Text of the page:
Abstract: Breast cancer is the most frequent malignant tumor in women worldwide. In Egypt, it is the most common cancer among women, representing 18.9% of total cancer cases (35.1% in women and 2.2% in men) among the Egypt National Cancer Institute’s (NCI) series of 10,556 patients during the year 2001, with an age-adjusted rate of 49.6 per 100,000 people. In this study, the data of all breast cancer patients presented to the surgical department of the South Egypt cancer Institute (SECI) hospital during the period from Janurary 2001 to December 2008 were reviewed .We report the progress of the availability of breast cancer management and evaluation of the quality of care delivered to breast cancer patients. The total number of patients with a breast lump presented to the SECI during the study period was 1,463 patients (32 males and 1431 females); 616 patients from the total number were admitted at the surgical department .There was a decline in advanced cases. Since 2001, facilities for all lines of comprehensive management have been made accessible for all patients. We found that better management could lead to earlier presentation, and better overall outcome in breast cancer patients.The incidence is steadily increasing with a tendency for breast cancer to occur in younger age groups and with advanced stages.
Evolution of Pediatric Urology at Sindh Institute of Urology and Transplantation  [PDF]
Sajid Sultan
Frontiers in Pediatrics , 2014, DOI: 10.3389/fped.2014.00088
Abstract: Sindh Institute of Urology and Transplantation was started in 1972 as an eight bedded department of genitourinary surgery in a government hospital by its pioneer and present director Syed Adib ul Hassan Rizvi. Responding to the socioeconomic dynamics and the needs of the patient population the facility grew into the largest tertiary care Urology, Nephrology, and Transplant center of south Asia. One of the salient components has been the evolution of the Department of Pediatric Urology, which in itself has shown a tremendous growth into an internationally recognized center for pediatric urology services taking care of all aspects including center of excellence for pediatric stone disease. The guiding mission of this institute remains to provide free medical services at zero cost without any discrimination to all who come to its doorstep and matching with high standard of care without compromising their dignity and self-respect. This institute highlights the fact that lack of resources is no excuse and is a role model for developing countries, where national and international support, motivation, and cooperation can offer more advanced and better quality medical services to our children.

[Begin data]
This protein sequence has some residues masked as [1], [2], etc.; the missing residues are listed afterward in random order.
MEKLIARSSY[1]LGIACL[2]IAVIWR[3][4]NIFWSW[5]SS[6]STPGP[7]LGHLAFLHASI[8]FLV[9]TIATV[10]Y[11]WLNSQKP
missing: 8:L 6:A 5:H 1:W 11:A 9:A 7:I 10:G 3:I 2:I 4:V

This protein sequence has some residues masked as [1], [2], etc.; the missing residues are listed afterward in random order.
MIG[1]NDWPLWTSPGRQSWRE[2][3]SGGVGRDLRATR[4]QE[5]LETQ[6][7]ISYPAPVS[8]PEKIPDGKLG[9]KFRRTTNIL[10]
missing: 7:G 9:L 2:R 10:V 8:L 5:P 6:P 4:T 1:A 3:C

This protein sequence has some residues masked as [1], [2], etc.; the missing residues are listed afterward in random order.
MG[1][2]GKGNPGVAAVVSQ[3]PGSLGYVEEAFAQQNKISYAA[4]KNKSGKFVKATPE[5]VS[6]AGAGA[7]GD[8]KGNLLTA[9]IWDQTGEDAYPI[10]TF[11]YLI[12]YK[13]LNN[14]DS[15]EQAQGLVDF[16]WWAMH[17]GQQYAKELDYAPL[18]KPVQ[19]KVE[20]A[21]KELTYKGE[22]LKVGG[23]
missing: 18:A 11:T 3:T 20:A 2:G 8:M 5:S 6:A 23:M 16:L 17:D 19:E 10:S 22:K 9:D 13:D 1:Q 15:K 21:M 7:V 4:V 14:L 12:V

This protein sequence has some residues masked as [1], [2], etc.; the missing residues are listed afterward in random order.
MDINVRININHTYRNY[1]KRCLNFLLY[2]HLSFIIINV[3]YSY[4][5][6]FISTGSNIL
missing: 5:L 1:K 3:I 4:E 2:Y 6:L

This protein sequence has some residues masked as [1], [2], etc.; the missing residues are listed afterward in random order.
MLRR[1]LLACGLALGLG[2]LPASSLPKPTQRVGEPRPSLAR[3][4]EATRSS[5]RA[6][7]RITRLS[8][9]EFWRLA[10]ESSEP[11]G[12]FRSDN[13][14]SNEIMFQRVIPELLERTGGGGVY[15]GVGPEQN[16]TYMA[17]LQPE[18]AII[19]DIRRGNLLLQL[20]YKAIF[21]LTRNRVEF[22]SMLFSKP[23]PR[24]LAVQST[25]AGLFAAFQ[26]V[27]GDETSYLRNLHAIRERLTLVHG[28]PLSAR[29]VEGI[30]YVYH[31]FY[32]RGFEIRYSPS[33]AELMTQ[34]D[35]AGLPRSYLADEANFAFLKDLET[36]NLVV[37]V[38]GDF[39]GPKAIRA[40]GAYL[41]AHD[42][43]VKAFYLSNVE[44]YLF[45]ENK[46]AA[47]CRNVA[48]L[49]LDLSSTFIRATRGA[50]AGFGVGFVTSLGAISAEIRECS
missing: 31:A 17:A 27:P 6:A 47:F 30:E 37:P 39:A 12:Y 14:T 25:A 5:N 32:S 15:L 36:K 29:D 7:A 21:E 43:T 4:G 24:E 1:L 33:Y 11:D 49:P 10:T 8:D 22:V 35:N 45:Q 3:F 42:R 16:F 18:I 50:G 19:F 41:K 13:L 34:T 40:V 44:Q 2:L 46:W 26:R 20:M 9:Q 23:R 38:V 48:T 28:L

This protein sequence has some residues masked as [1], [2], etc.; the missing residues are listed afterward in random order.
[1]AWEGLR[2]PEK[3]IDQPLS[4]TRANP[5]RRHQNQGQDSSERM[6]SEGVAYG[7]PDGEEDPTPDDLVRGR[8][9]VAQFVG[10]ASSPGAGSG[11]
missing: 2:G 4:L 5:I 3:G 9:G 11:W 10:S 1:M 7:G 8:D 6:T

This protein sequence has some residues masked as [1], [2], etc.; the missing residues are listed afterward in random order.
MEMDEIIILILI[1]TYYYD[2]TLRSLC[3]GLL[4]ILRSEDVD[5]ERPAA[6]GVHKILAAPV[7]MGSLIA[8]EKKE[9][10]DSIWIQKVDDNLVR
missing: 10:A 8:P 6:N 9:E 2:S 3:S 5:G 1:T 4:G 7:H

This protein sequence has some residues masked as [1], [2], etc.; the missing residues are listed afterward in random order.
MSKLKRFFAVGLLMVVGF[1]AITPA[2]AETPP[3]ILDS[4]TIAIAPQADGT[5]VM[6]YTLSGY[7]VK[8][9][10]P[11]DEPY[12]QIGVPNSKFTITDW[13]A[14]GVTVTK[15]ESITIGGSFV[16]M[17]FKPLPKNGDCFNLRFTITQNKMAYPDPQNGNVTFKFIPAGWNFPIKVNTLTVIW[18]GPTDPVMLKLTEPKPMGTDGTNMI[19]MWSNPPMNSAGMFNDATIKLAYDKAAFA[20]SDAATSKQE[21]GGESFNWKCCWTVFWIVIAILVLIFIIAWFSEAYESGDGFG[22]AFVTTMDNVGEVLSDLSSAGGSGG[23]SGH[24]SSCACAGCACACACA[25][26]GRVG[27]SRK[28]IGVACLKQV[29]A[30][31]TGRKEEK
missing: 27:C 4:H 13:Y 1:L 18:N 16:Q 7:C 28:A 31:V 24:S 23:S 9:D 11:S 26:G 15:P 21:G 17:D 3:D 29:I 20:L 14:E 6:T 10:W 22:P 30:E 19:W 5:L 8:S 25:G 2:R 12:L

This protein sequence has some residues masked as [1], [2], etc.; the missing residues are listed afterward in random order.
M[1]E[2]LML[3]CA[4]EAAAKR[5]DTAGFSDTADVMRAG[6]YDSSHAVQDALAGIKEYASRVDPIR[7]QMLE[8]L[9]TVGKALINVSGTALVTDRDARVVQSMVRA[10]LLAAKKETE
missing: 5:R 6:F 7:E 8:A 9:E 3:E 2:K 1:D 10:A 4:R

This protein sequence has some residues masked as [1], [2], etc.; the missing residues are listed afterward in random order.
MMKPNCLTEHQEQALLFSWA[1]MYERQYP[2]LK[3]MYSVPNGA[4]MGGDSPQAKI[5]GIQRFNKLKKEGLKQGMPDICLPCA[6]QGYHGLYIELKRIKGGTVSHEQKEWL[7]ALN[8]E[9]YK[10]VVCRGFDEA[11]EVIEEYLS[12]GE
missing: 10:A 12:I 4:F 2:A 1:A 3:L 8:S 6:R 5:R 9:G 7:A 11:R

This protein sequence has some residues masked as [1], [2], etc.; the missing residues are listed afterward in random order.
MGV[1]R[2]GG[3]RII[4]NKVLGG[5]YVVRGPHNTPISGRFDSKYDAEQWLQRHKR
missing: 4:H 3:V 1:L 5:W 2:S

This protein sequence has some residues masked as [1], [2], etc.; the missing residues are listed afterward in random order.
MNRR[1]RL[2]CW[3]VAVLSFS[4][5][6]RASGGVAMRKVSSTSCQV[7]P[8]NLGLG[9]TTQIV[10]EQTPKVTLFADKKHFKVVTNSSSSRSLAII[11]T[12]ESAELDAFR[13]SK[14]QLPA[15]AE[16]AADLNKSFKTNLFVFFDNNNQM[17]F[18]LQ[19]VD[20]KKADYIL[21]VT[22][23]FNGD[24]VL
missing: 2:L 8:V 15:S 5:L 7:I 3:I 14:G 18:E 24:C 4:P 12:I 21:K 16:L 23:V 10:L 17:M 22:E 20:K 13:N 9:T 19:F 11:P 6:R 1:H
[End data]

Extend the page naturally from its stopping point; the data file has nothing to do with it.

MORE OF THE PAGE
Systemic Analysis of Gene Expression Profiles Identifies ErbB3 as a Potential Drug Target in Pediatric Alveolar Rhabdomyosarcoma  [PDF]
Janne Nordberg, John Patrick Mpindi, Kristiina Iljin, Arto Tapio Pulliainen, Markku Kallajoki, Olli Kallioniemi, Klaus Elenius, Varpu Elenius
PLOS ONE , 2012, DOI: 10.1371/journal.pone.0050819
Abstract: Pediatric sarcomas, including rhabdomyosarcomas, Ewing’s sarcoma, and osteosarcoma, are aggressive tumors with poor survival rates. To overcome problems associated with nonselectivity of the current therapeutic approaches, targeted therapeutics have been developed. Currently, an increasing number of such drugs are used for treating malignancies of adult patients but little is known about their effects in pediatric patients. We analyzed expression of 24 clinically approved target genes in a wide variety of pediatric normal and malignant tissues using a novel high-throughput systems biology approach. Analysis of the Genesapiens database of human transcriptomes demonstrated statistically significant up-regulation of VEGFC and EPHA2 in Ewing’s sarcoma, and ERBB3 in alveolar rhabdomyosarcomas. In silico data for ERBB3 was validated by demonstrating ErbB3 protein expression in pediatric rhabdomyosarcoma in vitro and in vivo. ERBB3 overexpression promoted whereas ERBB3-targeted siRNA suppressed rhabdomyosarcoma cell gowth, indicating a functional role for ErbB3 signaling in rhabdomyosarcoma. These data suggest that drugs targeting ErbB3, EphA2 or VEGF-C could be further tested as therapeutic targets for pediatric sarcomas.
Epidemiological Characteristics and Survival Studies of Rhabdomyosarcoma in East Egypt: A Five-Year Multicenter Study  [PDF]
M. A. Badr,Y. A. Al-Tonbary,A. K. Mansour,T. H. Hassan,M. R. Beshir,A. Darwish,R. A. El-Ashry
ISRN Oncology , 2012, DOI: 10.5402/2012/674523